Graphic by Subrata Jana/Mint
Graphic by Subrata Jana/Mint

Coffee: Higher output a risk for prices in 2017-18

India's output by volume tilts towards Robusta, at 70% of the estimated coffee output in 2016-17, according to Coffee Board data

The headline forecast for coffee in 2017-18 indicates consumption is growing, while output could be flat. Coffee output is expected at 159 million bags—a bag is 60kg—the same as the previous year, according to the US department of agriculture’s (USDA’s) forecast. Domestic consumption is pegged to increase by 1.3% and along with higher exports, is expected to lower closing stocks of coffee in 2017-18. That is ordinarily a good situation for prices.

The trend looks somewhat different when you consider the two varieties, Arabica and Robusta. In 2016-17, the Arabica crop had risen by 14% but is now expected to fall by 3.6% mainly due to a decline in Brazil, which has an off year for the crop.

The Robusta variety, on the other hand, is expected to increase by 6.7%, as output in countries such as Vietnam, Brazil, Indonesia and even India is projected to increase. These countries saw output decline in 2016-17 due to bad weather conditions. Vietnam is the largest grower of Robusta and its output is expected to benefit from good rains between January and March, said the USDA report.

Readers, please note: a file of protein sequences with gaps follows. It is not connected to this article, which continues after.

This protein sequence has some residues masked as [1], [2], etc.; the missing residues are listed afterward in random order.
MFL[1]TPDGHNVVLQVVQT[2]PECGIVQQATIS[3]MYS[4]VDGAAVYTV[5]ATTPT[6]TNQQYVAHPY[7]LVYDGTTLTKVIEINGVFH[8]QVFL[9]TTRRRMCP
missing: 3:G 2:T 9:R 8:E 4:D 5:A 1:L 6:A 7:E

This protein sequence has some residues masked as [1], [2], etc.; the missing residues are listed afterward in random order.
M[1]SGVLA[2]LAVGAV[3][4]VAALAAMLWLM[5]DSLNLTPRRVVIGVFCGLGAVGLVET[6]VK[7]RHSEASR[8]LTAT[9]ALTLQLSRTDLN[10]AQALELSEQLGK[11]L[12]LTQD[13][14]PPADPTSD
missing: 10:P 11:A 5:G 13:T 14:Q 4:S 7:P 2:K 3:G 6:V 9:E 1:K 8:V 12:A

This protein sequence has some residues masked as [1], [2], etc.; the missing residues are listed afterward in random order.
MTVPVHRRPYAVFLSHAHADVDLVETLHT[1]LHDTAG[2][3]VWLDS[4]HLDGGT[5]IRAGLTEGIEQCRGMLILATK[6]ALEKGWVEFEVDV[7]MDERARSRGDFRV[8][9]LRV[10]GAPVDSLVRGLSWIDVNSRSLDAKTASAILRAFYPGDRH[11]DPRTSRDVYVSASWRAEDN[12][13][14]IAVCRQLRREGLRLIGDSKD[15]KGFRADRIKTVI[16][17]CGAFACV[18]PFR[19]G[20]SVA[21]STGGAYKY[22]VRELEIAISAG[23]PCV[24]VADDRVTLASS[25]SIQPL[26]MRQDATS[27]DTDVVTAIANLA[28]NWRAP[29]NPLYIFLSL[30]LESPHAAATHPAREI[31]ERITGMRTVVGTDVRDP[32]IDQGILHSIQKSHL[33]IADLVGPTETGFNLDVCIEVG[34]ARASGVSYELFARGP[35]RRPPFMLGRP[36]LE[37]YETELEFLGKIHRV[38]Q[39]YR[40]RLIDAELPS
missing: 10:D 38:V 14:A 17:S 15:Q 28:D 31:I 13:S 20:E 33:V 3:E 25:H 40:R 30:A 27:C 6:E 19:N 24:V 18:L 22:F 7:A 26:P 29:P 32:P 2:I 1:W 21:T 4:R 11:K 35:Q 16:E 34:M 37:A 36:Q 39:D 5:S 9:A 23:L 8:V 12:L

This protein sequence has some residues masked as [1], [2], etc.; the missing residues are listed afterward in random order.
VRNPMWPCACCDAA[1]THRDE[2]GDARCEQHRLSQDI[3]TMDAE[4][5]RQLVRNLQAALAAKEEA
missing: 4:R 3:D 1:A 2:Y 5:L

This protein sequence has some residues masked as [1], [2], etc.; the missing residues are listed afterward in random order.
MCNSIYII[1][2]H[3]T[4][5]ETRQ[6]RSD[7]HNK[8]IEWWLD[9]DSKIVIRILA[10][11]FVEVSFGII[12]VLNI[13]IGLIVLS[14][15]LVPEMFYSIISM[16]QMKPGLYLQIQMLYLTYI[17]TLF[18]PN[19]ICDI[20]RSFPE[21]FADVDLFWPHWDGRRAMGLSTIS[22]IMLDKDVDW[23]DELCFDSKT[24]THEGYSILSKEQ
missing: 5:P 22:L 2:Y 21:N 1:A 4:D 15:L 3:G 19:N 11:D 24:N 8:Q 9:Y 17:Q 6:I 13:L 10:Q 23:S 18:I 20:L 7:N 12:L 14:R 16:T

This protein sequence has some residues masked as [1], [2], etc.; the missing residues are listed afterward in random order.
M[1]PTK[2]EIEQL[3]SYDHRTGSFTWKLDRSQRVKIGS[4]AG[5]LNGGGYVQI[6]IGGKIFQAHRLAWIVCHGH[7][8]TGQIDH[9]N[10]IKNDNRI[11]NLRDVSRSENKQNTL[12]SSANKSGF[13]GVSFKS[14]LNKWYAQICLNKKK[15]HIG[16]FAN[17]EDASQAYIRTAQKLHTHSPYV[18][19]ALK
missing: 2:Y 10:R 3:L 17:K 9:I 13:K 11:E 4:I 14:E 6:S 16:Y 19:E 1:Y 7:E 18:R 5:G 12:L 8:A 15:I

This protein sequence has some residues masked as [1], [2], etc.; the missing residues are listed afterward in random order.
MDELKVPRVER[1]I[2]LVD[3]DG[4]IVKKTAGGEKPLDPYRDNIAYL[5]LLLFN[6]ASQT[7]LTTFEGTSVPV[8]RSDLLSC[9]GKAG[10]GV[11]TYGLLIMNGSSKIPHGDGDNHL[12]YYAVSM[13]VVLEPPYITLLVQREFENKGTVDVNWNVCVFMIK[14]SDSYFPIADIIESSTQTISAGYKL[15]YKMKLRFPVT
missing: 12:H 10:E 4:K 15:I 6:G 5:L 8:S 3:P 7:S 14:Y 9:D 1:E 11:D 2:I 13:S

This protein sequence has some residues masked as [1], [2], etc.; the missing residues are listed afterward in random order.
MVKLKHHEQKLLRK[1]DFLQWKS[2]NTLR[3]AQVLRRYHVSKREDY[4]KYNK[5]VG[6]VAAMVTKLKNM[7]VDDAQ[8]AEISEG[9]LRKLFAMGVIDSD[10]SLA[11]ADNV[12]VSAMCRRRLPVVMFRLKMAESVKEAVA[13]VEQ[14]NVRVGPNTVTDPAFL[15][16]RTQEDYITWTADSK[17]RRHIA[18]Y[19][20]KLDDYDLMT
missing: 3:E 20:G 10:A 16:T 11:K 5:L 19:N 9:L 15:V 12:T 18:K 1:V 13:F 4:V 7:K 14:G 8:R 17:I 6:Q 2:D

India’s output by volume tilts towards Robusta, at 70% of the estimated coffee output in 2016-17, according to Coffee Board data. Although output fell that year, prices of Robusta had risen sharply. The Robusta benchmark of the International Coffee Organization on 15 June was up by 24% over a year ago, but the Brazilian Arabica benchmark was down by 10.6%. Recent months have seen Robusta prices turn flattish-to-lower.

Predictions of a better monsoon in 2017-18 are expected to see India’s coffee output recover after falling by 9.8%, based on post-monsoon estimates. That is good news even if prices stay flat but not if prices decline as that can affect margins. However, lower prices should benefit instant coffee makers such as Hindustan Unilever Ltd and Nestlé India Ltd, as also the instant coffee operations of companies such as Tata Coffee Ltd, which also runs coffee plantations.

The one imponderable here is that the goods and services tax on instant coffee has been set at 28% compared to 5% on other coffee (such as roast and ground). This can be a dampener for the instant coffee business and one will have to see if companies hike prices post-1 July. That can potentially upset demand.

Close